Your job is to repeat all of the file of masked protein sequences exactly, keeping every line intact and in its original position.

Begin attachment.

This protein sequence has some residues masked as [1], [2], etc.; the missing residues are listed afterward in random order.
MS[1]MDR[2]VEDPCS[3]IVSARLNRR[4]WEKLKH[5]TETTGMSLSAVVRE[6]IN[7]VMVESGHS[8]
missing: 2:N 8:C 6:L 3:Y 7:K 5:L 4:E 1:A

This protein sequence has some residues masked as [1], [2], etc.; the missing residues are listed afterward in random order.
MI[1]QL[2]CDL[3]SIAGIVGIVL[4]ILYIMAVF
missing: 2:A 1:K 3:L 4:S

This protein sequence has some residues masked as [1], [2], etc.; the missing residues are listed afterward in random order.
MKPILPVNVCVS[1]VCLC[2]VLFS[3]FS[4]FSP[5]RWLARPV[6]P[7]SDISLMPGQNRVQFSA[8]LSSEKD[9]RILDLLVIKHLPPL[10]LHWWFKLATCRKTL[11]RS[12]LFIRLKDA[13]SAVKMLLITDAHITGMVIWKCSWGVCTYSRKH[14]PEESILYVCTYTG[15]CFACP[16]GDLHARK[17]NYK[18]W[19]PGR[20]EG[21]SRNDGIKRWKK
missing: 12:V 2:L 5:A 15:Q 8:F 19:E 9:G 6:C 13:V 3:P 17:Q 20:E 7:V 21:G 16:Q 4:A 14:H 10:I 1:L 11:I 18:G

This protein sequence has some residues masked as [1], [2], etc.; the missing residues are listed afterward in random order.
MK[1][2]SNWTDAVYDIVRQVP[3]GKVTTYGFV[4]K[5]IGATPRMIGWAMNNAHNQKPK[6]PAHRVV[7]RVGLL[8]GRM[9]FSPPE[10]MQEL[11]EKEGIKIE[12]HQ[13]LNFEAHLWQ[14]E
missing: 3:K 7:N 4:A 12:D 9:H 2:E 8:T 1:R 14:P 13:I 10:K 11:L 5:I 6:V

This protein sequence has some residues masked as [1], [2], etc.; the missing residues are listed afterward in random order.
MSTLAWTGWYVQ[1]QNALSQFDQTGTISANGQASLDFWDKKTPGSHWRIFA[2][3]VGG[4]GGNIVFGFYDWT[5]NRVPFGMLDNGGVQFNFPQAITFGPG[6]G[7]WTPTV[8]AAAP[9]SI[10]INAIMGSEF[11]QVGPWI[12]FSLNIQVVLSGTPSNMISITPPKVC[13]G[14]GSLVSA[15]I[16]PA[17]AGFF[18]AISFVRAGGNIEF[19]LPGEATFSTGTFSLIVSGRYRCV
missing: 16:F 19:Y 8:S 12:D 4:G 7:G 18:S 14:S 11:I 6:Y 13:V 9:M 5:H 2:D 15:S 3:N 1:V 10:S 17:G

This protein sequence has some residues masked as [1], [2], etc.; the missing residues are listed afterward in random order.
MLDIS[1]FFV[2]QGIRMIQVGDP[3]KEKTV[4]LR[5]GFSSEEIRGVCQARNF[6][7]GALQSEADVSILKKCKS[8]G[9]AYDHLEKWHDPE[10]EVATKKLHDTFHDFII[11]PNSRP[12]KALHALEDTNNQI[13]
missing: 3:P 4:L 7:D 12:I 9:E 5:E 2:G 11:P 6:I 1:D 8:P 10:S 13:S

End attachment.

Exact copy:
This protein sequence has some residues masked as [1], [2], etc.; the missing residues are listed afterward in random order.
MS[1]MDR[2]VEDPCS[3]IVSARLNRR[4]WEKLKH[5]TETTGMSLSAVVRE[6]IN[7]VMVESGHS[8]
missing: 2:N 8:C 6:L 3:Y 7:K 5:L 4:E 1:A

This protein sequence has some residues masked as [1], [2], etc.; the missing residues are listed afterward in random order.
MI[1]QL[2]CDL[3]SIAGIVGIVL[4]ILYIMAVF
missing: 2:A 1:K 3:L 4:S

This protein sequence has some residues masked as [1], [2], etc.; the missing residues are listed afterward in random order.
MKPILPVNVCVS[1]VCLC[2]VLFS[3]FS[4]FSP[5]RWLARPV[6]P[7]SDISLMPGQNRVQFSA[8]LSSEKD[9]RILDLLVIKHLPPL[10]LHWWFKLATCRKTL[11]RS[12]LFIRLKDA[13]SAVKMLLITDAHITGMVIWKCSWGVCTYSRKH[14]PEESILYVCTYTG[15]CFACP[16]GDLHARK[17]NYK[18]W[19]PGR[20]EG[21]SRNDGIKRWKK
missing: 12:V 2:L 5:A 15:Q 8:F 19:E 9:G 6:C 13:V 3:P 17:Q 20:E 7:V 21:G 16:Q 4:A 14:H 10:I 1:L 11:I 18:G

This protein sequence has some residues masked as [1], [2], etc.; the missing residues are listed afterward in random order.
MK[1][2]SNWTDAVYDIVRQVP[3]GKVTTYGFV[4]K[5]IGATPRMIGWAMNNAHNQKPK[6]PAHRVV[7]RVGLL[8]GRM[9]FSPPE[10]MQEL[11]EKEGIKIE[12]HQ[13]LNFEAHLWQ[14]E
missing: 3:K 7:N 4:A 12:D 9:H 2:E 8:T 1:R 14:P 13:I 10:K 11:L 5:I 6:V

This protein sequence has some residues masked as [1], [2], etc.; the missing residues are listed afterward in random order.
MSTLAWTGWYVQ[1]QNALSQFDQTGTISANGQASLDFWDKKTPGSHWRIFA[2][3]VGG[4]GGNIVFGFYDWT[5]NRVPFGMLDNGGVQFNFPQAITFGPG[6]G[7]WTPTV[8]AAAP[9]SI[10]INAIMGSEF[11]QVGPWI[12]FSLNIQVVLSGTPSNMISITPPKVC[13]G[14]GSLVSA[15]I[16]PA[17]AGFF[18]AISFVRAGGNIEF[19]LPGEATFSTGTFSLIVSGRYRCV
missing: 16:F 19:Y 8:S 12:D 4:G 7:G 18:S 14:S 11:I 6:Y 13:V 9:M 5:H 2:D 15:S 3:N 1:V 10:S 17:G

This protein sequence has some residues masked as [1], [2], etc.; the missing residues are listed afterward in random order.
MLDIS[1]FFV[2]QGIRMIQVGDP[3]KEKTV[4]LR[5]GFSSEEIRGVCQARNF[6][7]GALQSEADVSILKKCKS[8]G[9]AYDHLEKWHDPE[10]EVATKKLHDTFHDFII[11]PNSRP[12]KALHALEDTNNQI[13]
missing: 3:P 4:L 7:D 12:I 9:E 5:E 2:G 11:P 6:I 1:D 8:P 10:S 13:S